Racist and right-wing extremists often dock on social media to topics that are particularly emotional or that are discussed by many people. They collect topics such as the concern about child abuse or the commitment to environmental protection in order to get into conversation and get involved. For example, they take part in discussions in Facebook groups that oppose the construction of nuclear power plants or the clearing of forests. The fact that right-wing propaganda is at stake can only be recognized by those who look closely and read: Then it becomes apparent that environmental protection means above all the protection of the German homeland and German nature.

There are also many groups and sites on social media and networks that spread racist jokes. These are sold as "harmless" humor and so justified. But those who share racist jokes let people become victims of racism, rob them of their dignity, marginalize them and humiliate them. So there is nothing funny about inhuman jokes and this can be made clear to the authors, for example by asking Facebook to block this page or group.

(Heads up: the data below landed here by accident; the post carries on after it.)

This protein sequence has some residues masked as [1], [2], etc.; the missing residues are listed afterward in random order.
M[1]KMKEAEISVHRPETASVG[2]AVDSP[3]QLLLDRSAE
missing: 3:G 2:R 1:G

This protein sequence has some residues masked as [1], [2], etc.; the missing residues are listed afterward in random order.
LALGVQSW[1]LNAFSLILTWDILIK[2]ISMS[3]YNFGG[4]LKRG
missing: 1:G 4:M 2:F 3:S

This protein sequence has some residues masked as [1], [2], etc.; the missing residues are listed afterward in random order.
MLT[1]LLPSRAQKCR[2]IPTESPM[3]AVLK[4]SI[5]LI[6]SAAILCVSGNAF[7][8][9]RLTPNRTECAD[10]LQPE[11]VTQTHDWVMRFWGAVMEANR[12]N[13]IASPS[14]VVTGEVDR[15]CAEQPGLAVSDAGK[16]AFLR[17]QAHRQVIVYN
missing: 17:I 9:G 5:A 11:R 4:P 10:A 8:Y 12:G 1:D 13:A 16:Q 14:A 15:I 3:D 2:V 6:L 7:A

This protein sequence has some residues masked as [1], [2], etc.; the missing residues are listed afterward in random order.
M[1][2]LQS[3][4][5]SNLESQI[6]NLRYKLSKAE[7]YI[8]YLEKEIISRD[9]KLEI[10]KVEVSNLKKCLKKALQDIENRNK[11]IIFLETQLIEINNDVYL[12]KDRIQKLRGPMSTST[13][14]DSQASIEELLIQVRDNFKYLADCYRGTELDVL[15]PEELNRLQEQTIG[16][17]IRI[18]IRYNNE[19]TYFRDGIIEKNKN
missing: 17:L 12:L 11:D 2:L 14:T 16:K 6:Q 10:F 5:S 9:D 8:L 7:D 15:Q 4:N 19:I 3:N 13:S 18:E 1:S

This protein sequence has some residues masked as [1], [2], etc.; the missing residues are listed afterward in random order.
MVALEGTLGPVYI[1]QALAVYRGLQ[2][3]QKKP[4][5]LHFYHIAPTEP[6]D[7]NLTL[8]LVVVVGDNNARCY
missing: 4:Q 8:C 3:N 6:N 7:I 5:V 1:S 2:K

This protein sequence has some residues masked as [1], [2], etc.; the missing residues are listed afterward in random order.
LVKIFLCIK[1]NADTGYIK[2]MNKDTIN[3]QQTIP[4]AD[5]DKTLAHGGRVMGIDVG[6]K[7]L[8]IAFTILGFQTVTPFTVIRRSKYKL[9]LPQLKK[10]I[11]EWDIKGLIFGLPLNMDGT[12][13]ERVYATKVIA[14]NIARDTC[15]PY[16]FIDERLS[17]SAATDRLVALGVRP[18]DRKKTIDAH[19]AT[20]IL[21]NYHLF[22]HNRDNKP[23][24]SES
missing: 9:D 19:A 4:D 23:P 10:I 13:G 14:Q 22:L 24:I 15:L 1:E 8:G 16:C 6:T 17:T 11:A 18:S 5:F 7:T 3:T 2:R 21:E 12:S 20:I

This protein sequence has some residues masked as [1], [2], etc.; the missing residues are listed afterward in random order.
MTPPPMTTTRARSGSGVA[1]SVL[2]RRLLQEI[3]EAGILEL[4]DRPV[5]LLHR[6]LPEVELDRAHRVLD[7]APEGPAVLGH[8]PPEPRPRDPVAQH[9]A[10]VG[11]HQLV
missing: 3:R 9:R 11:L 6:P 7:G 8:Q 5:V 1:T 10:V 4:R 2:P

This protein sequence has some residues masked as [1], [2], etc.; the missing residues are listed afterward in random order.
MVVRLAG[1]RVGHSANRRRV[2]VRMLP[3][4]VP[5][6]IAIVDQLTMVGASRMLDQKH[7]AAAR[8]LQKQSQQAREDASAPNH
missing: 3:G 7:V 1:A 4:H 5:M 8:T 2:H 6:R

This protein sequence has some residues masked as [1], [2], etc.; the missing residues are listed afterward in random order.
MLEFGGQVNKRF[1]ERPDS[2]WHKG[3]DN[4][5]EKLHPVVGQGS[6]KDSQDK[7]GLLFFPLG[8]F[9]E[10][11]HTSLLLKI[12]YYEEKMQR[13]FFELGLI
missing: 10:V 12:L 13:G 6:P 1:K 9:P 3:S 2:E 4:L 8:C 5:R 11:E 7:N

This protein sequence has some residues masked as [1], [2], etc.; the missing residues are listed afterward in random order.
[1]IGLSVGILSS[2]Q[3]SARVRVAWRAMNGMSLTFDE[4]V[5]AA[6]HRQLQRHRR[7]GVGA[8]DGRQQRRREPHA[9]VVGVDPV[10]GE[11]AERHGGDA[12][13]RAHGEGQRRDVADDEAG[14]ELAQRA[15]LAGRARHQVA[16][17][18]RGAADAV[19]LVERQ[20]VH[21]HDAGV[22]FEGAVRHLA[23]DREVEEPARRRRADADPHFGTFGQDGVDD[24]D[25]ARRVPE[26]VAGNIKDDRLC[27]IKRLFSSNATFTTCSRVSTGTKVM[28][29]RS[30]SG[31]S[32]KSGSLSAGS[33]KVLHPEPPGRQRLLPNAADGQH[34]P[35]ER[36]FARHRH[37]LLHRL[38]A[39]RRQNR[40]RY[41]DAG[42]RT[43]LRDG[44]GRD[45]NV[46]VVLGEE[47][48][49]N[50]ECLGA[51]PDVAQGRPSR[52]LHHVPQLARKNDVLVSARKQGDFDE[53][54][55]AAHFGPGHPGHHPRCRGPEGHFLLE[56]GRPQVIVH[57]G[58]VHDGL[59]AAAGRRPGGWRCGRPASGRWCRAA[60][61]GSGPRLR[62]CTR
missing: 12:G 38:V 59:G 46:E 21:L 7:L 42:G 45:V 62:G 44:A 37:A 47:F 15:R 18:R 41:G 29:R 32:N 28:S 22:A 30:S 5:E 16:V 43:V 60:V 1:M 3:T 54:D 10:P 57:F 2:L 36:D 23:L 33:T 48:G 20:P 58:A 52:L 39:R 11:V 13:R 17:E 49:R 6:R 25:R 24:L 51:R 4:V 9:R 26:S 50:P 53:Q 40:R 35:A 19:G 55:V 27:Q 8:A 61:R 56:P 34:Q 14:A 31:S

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Problems dealing with racism

One problem with dealing with racism is that it is often pretended that only right-wing extremists and neo-Nazis are racist. But that is not the case: Racism comes in different forms and in all social groups and classes. Those who are affected by racism often have to listen to appeasement: a behavior, a comment or a certain statement was not racist at all, or at least not meant that way. Whether behaviors or statements are racist, injure or insult dignity, is always decided by the people affected by racism. So your perceptions and sensations cannot simply be swept under the table. They have to be taken seriously in order to identify and address racism.